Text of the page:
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Ethics Related to Working With High Risk Adolescents and Adults
June 19, 2018 @ 9:00 am - 12:00 pm
3 Continuing Education Credits
Supreme Court Chief Justice Potter Stewart said, “Ethics is knowing the difference between what you have a right to do, and what is right to do.”
Much of the literature regarding the ethics of treating high risk behavior in adolescents and adults integrates informed consent, HIPAA, and legal issues. Less has been taught how to address the unique therapeutic challenges of treating these young people.
This workshop is intended to help clinicians work with clients who often present with the most difficult issues on our case load: suicidal thoughts and behaviors, non-suicidal self-harm, unsafe sexual behaviors, substance abuse, and many others. What are the ethical dilemmas that arise as we provide treatment? How does countertransference affect clinical management and outcome? And how do we maintain self-care?
PRESENTERS: Frances Brookner, PsyD, and Lenette Snyder, LCPC
Frances Brookner received her PsyD from The George Washington University in 2002 following a career as a bank executive. She has advanced training in couples therapy, Dialectical Behavior Therapy, and Prolonged Exposure Therapy for post-traumatic stress disorder. A partner at the Wake Kendall Group, PLLC, in Friendship Heights, Dr. Brookner specializes in adolescents, adults, and couples. She received extensive experience and training for her clinical work with teens and adults who have high-risk behaviors at the NIMH and RICA, a community-based day and residential treatment center for severely impaired children and adolescents, and has a specialized interested in working with at-risk adolescents as they transition to college.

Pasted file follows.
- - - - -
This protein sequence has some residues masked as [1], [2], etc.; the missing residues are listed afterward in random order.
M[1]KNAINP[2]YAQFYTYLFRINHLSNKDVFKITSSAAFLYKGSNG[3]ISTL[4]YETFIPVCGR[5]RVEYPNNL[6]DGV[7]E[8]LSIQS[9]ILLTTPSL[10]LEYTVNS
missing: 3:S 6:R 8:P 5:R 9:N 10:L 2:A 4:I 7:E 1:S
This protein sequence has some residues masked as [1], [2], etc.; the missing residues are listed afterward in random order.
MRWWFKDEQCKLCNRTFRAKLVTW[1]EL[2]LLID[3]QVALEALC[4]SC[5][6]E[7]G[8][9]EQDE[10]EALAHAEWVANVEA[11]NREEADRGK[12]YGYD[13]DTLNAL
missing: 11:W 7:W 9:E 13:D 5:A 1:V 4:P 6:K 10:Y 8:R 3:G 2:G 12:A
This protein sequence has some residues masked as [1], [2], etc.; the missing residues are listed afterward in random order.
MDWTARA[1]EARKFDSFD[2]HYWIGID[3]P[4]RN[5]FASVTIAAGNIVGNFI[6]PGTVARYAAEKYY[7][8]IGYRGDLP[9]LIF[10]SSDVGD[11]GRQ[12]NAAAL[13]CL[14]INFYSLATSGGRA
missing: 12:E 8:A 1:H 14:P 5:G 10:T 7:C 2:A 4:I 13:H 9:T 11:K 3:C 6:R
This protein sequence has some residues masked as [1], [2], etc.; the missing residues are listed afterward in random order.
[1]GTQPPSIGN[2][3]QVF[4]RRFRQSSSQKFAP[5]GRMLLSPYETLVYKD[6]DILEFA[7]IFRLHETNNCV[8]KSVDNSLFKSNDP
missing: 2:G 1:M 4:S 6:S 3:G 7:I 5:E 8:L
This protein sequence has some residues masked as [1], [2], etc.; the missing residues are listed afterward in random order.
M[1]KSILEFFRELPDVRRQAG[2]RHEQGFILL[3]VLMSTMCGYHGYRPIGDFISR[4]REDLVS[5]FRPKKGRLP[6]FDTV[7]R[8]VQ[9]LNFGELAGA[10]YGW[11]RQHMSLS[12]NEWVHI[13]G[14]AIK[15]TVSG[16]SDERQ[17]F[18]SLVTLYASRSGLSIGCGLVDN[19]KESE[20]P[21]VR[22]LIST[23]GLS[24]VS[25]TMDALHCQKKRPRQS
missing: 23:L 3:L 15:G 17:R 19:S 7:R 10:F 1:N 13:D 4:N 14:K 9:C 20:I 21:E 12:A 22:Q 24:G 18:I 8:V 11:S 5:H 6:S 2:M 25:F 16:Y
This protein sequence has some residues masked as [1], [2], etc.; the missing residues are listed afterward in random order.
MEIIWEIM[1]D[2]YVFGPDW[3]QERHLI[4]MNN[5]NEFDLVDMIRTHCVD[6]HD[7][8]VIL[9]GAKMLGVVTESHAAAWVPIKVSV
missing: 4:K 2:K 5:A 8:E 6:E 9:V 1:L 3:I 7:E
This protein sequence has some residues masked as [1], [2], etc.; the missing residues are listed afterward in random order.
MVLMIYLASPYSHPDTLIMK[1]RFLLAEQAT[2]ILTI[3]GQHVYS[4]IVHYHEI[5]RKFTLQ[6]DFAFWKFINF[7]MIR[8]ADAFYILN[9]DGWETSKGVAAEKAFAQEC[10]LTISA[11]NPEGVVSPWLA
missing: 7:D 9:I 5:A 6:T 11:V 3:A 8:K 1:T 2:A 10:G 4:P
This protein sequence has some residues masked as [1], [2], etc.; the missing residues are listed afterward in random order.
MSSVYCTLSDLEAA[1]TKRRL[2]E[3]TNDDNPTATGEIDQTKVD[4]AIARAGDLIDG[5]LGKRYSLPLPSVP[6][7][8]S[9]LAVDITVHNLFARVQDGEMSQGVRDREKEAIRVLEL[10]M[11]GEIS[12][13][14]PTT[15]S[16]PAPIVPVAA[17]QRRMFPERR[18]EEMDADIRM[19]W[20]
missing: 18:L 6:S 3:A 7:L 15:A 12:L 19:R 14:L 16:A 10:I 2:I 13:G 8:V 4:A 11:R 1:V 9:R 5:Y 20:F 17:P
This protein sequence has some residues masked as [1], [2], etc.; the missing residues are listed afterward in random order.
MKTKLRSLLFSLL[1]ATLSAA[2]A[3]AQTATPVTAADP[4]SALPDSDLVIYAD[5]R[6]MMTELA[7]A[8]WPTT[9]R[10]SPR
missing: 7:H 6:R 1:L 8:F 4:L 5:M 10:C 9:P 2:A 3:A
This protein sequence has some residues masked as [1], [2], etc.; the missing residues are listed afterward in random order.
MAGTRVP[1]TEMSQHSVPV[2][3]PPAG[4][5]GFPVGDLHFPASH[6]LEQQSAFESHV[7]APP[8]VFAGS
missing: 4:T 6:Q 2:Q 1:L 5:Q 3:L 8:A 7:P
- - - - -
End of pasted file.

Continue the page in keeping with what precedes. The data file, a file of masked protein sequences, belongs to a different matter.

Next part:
Lenette (Lenni) Gimple Snyder has been working with high risk children and adolescents for many years. She is an LPC, LCPC, and Diplomate of the American Mental Health Association in Child and Adolescent Counseling. Ms. Snyder, a partner at the Wake Kendall Group, has been in private practice for over 30 years seeing individuals and leading groups for children, adolescents, and families. For the past 12 years, she has specialized in Dialectical Behavior Therapy and the use of mindfulness, and she has extensive experience in attachment theory, trauma, and grief and loss issues. Ms. Snyder has been a clinical instructor at the George Washington School of Medicine and is a frequent speaker at the George Washington University Clinical Psychology Program on Child and Adolescent Therapy.
Community clinicians: Click here to register
JSSA staff: Click here to register
Note: This is a training for mental health professionals and other health professionals.